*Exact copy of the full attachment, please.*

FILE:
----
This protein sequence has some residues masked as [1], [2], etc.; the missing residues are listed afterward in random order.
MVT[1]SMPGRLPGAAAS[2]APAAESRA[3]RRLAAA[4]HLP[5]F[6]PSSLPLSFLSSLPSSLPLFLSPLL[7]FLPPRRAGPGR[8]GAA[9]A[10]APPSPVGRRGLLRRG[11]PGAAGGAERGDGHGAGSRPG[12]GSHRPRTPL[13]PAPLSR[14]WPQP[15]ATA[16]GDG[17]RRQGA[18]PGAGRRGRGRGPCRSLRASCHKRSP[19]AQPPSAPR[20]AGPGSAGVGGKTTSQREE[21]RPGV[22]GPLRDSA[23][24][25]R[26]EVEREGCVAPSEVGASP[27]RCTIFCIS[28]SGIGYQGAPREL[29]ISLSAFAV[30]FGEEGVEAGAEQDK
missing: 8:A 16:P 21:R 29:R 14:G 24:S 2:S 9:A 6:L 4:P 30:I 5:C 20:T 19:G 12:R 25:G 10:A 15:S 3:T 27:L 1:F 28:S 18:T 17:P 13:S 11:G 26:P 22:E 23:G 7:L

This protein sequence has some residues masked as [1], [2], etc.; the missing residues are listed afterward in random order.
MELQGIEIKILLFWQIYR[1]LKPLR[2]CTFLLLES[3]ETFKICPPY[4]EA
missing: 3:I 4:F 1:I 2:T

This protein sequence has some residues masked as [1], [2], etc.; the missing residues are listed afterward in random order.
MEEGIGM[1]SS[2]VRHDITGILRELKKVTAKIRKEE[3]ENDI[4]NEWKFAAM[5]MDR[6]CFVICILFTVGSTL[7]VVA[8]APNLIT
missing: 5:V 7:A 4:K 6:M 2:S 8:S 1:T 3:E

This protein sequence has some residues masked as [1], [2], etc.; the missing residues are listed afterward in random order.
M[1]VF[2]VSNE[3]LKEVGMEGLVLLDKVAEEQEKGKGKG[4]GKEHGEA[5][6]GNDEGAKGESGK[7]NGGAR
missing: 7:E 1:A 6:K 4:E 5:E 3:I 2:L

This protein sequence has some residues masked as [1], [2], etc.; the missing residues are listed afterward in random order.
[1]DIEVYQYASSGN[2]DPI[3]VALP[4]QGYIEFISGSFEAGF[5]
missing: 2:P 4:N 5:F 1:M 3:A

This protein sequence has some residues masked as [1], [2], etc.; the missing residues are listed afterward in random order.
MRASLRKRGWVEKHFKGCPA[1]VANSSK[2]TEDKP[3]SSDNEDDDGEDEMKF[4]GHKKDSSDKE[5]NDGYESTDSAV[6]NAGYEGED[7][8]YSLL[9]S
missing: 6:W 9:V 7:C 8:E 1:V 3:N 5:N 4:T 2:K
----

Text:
This protein sequence has some residues masked as [1], [2], etc.; the missing residues are listed afterward in random order.
MVT[1]SMPGRLPGAAAS[2]APAAESRA[3]RRLAAA[4]HLP[5]F[6]PSSLPLSFLSSLPSSLPLFLSPLL[7]FLPPRRAGPGR[8]GAA[9]A[10]APPSPVGRRGLLRRG[11]PGAAGGAERGDGHGAGSRPG[12]GSHRPRTPL[13]PAPLSR[14]WPQP[15]ATA[16]GDG[17]RRQGA[18]PGAGRRGRGRGPCRSLRASCHKRSP[19]AQPPSAPR[20]AGPGSAGVGGKTTSQREE[21]RPGV[22]GPLRDSA[23][24][25]R[26]EVEREGCVAPSEVGASP[27]RCTIFCIS[28]SGIGYQGAPREL[29]ISLSAFAV[30]FGEEGVEAGAEQDK
missing: 8:A 16:P 21:R 29:R 14:G 24:S 2:S 9:A 6:L 4:P 30:I 5:C 20:T 19:G 12:R 25:G 10:A 15:S 3:T 27:L 1:F 28:S 18:T 17:P 13:S 11:G 26:P 22:E 23:G 7:L

This protein sequence has some residues masked as [1], [2], etc.; the missing residues are listed afterward in random order.
MELQGIEIKILLFWQIYR[1]LKPLR[2]CTFLLLES[3]ETFKICPPY[4]EA
missing: 3:I 4:F 1:I 2:T

This protein sequence has some residues masked as [1], [2], etc.; the missing residues are listed afterward in random order.
MEEGIGM[1]SS[2]VRHDITGILRELKKVTAKIRKEE[3]ENDI[4]NEWKFAAM[5]MDR[6]CFVICILFTVGSTL[7]VVA[8]APNLIT
missing: 5:V 7:A 4:K 6:M 2:S 8:S 1:T 3:E

This protein sequence has some residues masked as [1], [2], etc.; the missing residues are listed afterward in random order.
M[1]VF[2]VSNE[3]LKEVGMEGLVLLDKVAEEQEKGKGKG[4]GKEHGEA[5][6]GNDEGAKGESGK[7]NGGAR
missing: 7:E 1:A 6:K 4:E 5:E 3:I 2:L

This protein sequence has some residues masked as [1], [2], etc.; the missing residues are listed afterward in random order.
[1]DIEVYQYASSGN[2]DPI[3]VALP[4]QGYIEFISGSFEAGF[5]
missing: 2:P 4:N 5:F 1:M 3:A

This protein sequence has some residues masked as [1], [2], etc.; the missing residues are listed afterward in random order.
MRASLRKRGWVEKHFKGCPA[1]VANSSK[2]TEDKP[3]SSDNEDDDGEDEMKF[4]GHKKDSSDKE[5]NDGYESTDSAV[6]NAGYEGED[7][8]YSLL[9]S
missing: 6:W 9:V 7:C 8:E 1:V 3:N 5:N 4:T 2:K